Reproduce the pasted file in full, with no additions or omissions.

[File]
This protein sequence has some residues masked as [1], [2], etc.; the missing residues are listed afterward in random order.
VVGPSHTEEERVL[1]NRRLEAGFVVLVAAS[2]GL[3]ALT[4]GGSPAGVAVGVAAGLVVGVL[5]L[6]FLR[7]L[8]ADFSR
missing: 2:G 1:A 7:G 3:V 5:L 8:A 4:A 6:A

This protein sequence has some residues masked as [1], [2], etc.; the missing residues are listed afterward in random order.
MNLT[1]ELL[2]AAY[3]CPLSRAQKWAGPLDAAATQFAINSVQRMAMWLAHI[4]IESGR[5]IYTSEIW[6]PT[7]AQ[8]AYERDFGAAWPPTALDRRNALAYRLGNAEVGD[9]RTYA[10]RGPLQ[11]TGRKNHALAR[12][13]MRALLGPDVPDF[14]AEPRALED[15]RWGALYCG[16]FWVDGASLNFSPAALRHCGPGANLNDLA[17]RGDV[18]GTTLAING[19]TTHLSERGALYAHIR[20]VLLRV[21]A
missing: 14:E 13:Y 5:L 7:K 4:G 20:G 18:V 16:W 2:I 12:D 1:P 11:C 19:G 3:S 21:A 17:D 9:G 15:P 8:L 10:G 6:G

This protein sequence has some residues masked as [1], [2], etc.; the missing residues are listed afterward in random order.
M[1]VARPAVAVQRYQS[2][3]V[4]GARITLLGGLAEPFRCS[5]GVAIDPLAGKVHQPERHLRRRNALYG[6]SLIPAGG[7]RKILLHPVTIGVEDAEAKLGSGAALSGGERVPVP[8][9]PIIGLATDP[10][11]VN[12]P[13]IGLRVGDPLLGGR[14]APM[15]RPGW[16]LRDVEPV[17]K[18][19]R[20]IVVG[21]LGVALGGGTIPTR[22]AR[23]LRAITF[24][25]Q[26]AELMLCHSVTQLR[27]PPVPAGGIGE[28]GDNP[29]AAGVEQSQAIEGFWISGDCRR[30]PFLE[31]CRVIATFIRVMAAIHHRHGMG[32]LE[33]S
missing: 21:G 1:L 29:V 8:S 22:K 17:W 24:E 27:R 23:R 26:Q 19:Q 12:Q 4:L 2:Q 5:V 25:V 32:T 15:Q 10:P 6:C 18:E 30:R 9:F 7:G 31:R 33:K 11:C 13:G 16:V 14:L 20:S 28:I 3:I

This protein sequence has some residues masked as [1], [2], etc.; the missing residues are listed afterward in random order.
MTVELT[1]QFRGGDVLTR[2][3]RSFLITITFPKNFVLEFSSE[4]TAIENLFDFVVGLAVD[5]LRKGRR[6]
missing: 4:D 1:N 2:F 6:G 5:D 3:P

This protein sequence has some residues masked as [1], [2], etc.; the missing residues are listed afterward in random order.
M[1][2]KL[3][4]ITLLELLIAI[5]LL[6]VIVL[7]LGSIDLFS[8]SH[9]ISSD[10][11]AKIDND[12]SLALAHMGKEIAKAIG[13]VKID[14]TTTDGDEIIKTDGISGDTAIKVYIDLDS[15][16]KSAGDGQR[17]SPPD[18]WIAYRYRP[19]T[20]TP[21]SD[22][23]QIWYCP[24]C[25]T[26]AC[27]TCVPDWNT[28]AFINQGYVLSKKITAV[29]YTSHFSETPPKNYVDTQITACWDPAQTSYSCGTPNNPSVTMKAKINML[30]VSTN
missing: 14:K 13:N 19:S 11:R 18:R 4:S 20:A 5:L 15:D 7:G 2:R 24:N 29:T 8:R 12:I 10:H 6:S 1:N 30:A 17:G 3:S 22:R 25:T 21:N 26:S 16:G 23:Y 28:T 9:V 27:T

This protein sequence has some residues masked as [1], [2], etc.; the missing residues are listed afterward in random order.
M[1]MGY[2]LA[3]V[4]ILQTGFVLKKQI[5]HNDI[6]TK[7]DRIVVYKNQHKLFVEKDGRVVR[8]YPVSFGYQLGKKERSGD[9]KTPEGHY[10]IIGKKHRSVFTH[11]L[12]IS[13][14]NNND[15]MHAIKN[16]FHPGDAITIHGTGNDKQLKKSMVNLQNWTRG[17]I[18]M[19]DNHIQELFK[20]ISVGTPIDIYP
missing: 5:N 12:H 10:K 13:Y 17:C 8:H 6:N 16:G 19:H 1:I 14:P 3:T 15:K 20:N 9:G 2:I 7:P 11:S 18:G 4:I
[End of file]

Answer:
This protein sequence has some residues masked as [1], [2], etc.; the missing residues are listed afterward in random order.
VVGPSHTEEERVL[1]NRRLEAGFVVLVAAS[2]GL[3]ALT[4]GGSPAGVAVGVAAGLVVGVL[5]L[6]FLR[7]L[8]ADFSR
missing: 2:G 1:A 7:G 3:V 5:L 8:A 4:A 6:A

This protein sequence has some residues masked as [1], [2], etc.; the missing residues are listed afterward in random order.
MNLT[1]ELL[2]AAY[3]CPLSRAQKWAGPLDAAATQFAINSVQRMAMWLAHI[4]IESGR[5]IYTSEIW[6]PT[7]AQ[8]AYERDFGAAWPPTALDRRNALAYRLGNAEVGD[9]RTYA[10]RGPLQ[11]TGRKNHALAR[12][13]MRALLGPDVPDF[14]AEPRALED[15]RWGALYCG[16]FWVDGASLNFSPAALRHCGPGANLNDLA[17]RGDV[18]GTTLAING[19]TTHLSERGALYAHIR[20]VLLRV[21]A
missing: 14:E 13:Y 5:L 7:K 4:G 20:G 18:V 16:W 2:I 12:D 1:P 11:C 19:G 3:S 21:A 17:D 9:G 15:P 8:L 10:G 6:G

This protein sequence has some residues masked as [1], [2], etc.; the missing residues are listed afterward in random order.
M[1]VARPAVAVQRYQS[2][3]V[4]GARITLLGGLAEPFRCS[5]GVAIDPLAGKVHQPERHLRRRNALYG[6]SLIPAGG[7]RKILLHPVTIGVEDAEAKLGSGAALSGGERVPVP[8][9]PIIGLATDP[10][11]VN[12]P[13]IGLRVGDPLLGGR[14]APM[15]RPGW[16]LRDVEPV[17]K[18][19]R[20]IVVG[21]LGVALGGGTIPTR[22]AR[23]LRAITF[24][25]Q[26]AELMLCHSVTQLR[27]PPVPAGGIGE[28]GDNP[29]AAGVEQSQAIEGFWISGDCRR[30]PFLE[31]CRVIATFIRVMAAIHHRHGMG[32]LE[33]S
missing: 21:G 1:L 29:V 8:S 22:K 17:W 24:E 27:R 23:R 26:Q 19:Q 12:Q 4:L 2:Q 5:V 25:V 32:T 15:Q 10:P 6:C 18:E 30:R 9:F 7:G 31:R 33:K 11:C 13:G 16:V 14:L 20:S 28:I 3:I

This protein sequence has some residues masked as [1], [2], etc.; the missing residues are listed afterward in random order.
MTVELT[1]QFRGGDVLTR[2][3]RSFLITITFPKNFVLEFSSE[4]TAIENLFDFVVGLAVD[5]LRKGRR[6]
missing: 4:D 1:N 2:F 6:G 5:D 3:P

This protein sequence has some residues masked as [1], [2], etc.; the missing residues are listed afterward in random order.
M[1][2]KL[3][4]ITLLELLIAI[5]LL[6]VIVL[7]LGSIDLFS[8]SH[9]ISSD[10][11]AKIDND[12]SLALAHMGKEIAKAIG[13]VKID[14]TTTDGDEIIKTDGISGDTAIKVYIDLDS[15][16]KSAGDGQR[17]SPPD[18]WIAYRYRP[19]T[20]TP[21]SD[22][23]QIWYCP[24]C[25]T[26]AC[27]TCVPDWNT[28]AFINQGYVLSKKITAV[29]YTSHFSETPPKNYVDTQITACWDPAQTSYSCGTPNNPSVTMKAKINML[30]VSTN
missing: 14:K 13:N 19:S 11:R 18:R 4:S 20:A 5:L 15:D 7:G 2:R 24:N 29:T 8:R 12:I 10:H 6:S 1:N 30:A 17:G 3:S 22:R 25:T 21:N 26:S 16:G 23:Y 28:T 9:V 27:T

This protein sequence has some residues masked as [1], [2], etc.; the missing residues are listed afterward in random order.
M[1]MGY[2]LA[3]V[4]ILQTGFVLKKQI[5]HNDI[6]TK[7]DRIVVYKNQHKLFVEKDGRVVR[8]YPVSFGYQLGKKERSGD[9]KTPEGHY[10]IIGKKHRSVFTH[11]L[12]IS[13][14]NNND[15]MHAIKN[16]FHPGDAITIHGTGNDKQLKKSMVNLQNWTRG[17]I[18]M[19]DNHIQELFK[20]ISVGTPIDIYP
missing: 5:N 12:H 10:K 13:Y 17:C 8:H 6:N 16:G 19:H 1:I 14:P 3:T 15:K 20:N 9:G 2:I 7:P 11:S 18:G 4:I